Gleaning stories from River Sindh
Cover photo: A stretch of the Sindh River in Bhind district, Madhya Pradesh.
Rising in the Malwa Plateau, River Sindh flows through Madhya Pradesh and joins River Yamuna along with Rivers Kunwari, Pahuj and Chambal at Pachnada in Uttar Pradesh.
In late February 2022, my teammate and I had set out to walk upstream from the Sindh’s mouth at Pachnada to Seondha, aiming to cover ~120km in 15 days. I marked the start and end points on my Survey of India map. Everything was an act of improvisation from here on.
The lack of documentation from the region made it difficult to anticipate what lay ahead. We walked into the unknown, planning every hour as it came. Tensions on the ground forced us to reroute a few times- after spending the first couple of days in the Pachnada region along River Yamuna and River Chambal, we walked upstream River Sindh from Pachnada to Hukumpura, then downstream from Seondha to Birona, and finally, the team split up and spent time at different stretches of the river. (refer to map above)
Using the river as my compass, I put one foot in front of the other, trying to pace myself through the overwhelming sources of stimuli. I attempted to strike a balance between being present and recording my observations through quick sketches, written notes and photographs. Often subtle visual cues and patterns would emerge which became clearer as I spent more time along the river. Conversations with people helped set the context and fill the gaps in my understanding.
Time seemed to have slowed down by the river. During the day, we made our way through agricultural fields, scrub forests, sand bars, ravines and hairpin bends. We would aim at reaching a village before nightfall for food and shelter.
At Pachnada, the rare spectacle of five rivers converging exceeded all expectations. The floodplains were lush with mustard and wheat fields, and the scrub slopes were dotted with grazing cattle. Over time, the gentle currents of the Chambal and Yamuna rivers have meandered and unloaded their sediment on the floodplains, creating massive sand deposits over 200 meters wide, locally referred to as ‘morham’. This is where the muggers (Crocodile / Crocodylus palustris) come out to sunbathe. They camouflage so seamlessly with the morham that one might miss them at first!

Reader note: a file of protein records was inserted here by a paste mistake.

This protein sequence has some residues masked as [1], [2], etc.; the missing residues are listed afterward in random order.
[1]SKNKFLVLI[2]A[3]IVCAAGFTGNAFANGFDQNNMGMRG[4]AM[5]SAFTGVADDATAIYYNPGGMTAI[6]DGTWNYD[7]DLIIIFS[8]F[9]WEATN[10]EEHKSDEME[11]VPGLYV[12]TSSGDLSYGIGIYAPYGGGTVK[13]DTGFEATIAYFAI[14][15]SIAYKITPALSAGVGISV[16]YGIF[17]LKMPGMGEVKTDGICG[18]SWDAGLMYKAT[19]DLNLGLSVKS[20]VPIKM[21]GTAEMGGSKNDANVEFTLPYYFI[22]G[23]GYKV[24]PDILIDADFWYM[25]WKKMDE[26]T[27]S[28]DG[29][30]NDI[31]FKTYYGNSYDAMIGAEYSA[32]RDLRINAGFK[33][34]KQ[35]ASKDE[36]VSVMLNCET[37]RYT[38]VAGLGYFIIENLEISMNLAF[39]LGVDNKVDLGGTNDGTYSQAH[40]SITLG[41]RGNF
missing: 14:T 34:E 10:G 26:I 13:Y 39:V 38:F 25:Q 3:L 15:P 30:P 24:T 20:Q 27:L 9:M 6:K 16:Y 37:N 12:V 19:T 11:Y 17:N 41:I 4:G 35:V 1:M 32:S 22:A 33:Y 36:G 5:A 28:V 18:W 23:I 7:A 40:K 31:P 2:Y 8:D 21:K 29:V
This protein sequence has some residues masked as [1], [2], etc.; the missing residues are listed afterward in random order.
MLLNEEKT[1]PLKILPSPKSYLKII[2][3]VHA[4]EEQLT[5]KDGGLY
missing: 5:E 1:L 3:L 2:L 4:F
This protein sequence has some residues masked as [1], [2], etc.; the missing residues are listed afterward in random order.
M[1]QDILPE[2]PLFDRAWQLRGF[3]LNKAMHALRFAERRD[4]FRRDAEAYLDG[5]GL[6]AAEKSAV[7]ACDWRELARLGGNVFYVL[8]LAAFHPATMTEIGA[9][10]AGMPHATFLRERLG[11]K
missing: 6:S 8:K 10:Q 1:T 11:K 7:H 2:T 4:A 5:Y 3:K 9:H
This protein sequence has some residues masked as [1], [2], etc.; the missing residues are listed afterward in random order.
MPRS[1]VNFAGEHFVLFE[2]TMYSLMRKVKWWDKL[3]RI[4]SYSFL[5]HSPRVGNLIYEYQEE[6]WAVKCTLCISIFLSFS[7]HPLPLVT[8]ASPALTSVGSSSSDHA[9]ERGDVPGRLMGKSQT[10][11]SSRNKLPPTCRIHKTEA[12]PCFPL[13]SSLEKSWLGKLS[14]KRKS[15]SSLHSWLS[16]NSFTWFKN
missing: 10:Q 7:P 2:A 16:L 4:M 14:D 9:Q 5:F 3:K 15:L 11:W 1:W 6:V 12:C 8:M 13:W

The soft sound of the flowing rivers was subdued by birds chattering, darting and splashing in the water. The loudest was the strong wind that blew over the morham, unhindered by the scant vegetation on it. The lack of vegetation does not mean that these are ‘wastelands’. Besides being a crucial habitat for wildlife, they are also utilised for riverbed farming by the communities along the river.
The first couple of nights, the former Pachnada Yamuna Nadi Mitra Mandali (YNMM) members generously hosted us at their office.
Mr Indrabhan Singh Parihar, a former president of the committee, was well-acquainted with the region from years of experience in surveying the Yamuna-Pachnada stretch as part of their river restoration program.
Indrabhan Ji described the Yamuna as parivartansheel (in flux) – constantly changing and shaping all else around it. Pointing at the mustard fields, he explained how the river replenishes the floodplains every year. Like their ancestors, they reap the benefits of seasonal flooding in the form of bountiful harvests.
However, last year in August, the region witnessed unusually devastating floods that washed away homes, cattle, agricultural fields, and community forests. Speculations suggest that these unprecedented floods were caused by a combination of climate change effects and mismanagement of the dams on the Sindh. The floods had also destroyed important bridges, making transport and connectivity a challenge.
An elderly goat-herder recalled that she had not witnessed a flood this extreme in the 40 years that she had lived here since her marriage. With sparse compensation for their loss and the lack of media coverage, people feel a sense of neglect from both government and society.
The river cut through the central highlands leaving a texture like a knife through butter. In Lalpura village, a passage through the alluvial ravines led us to the Chambal’s bank. The natural earthy structures reminded me of old fort walls.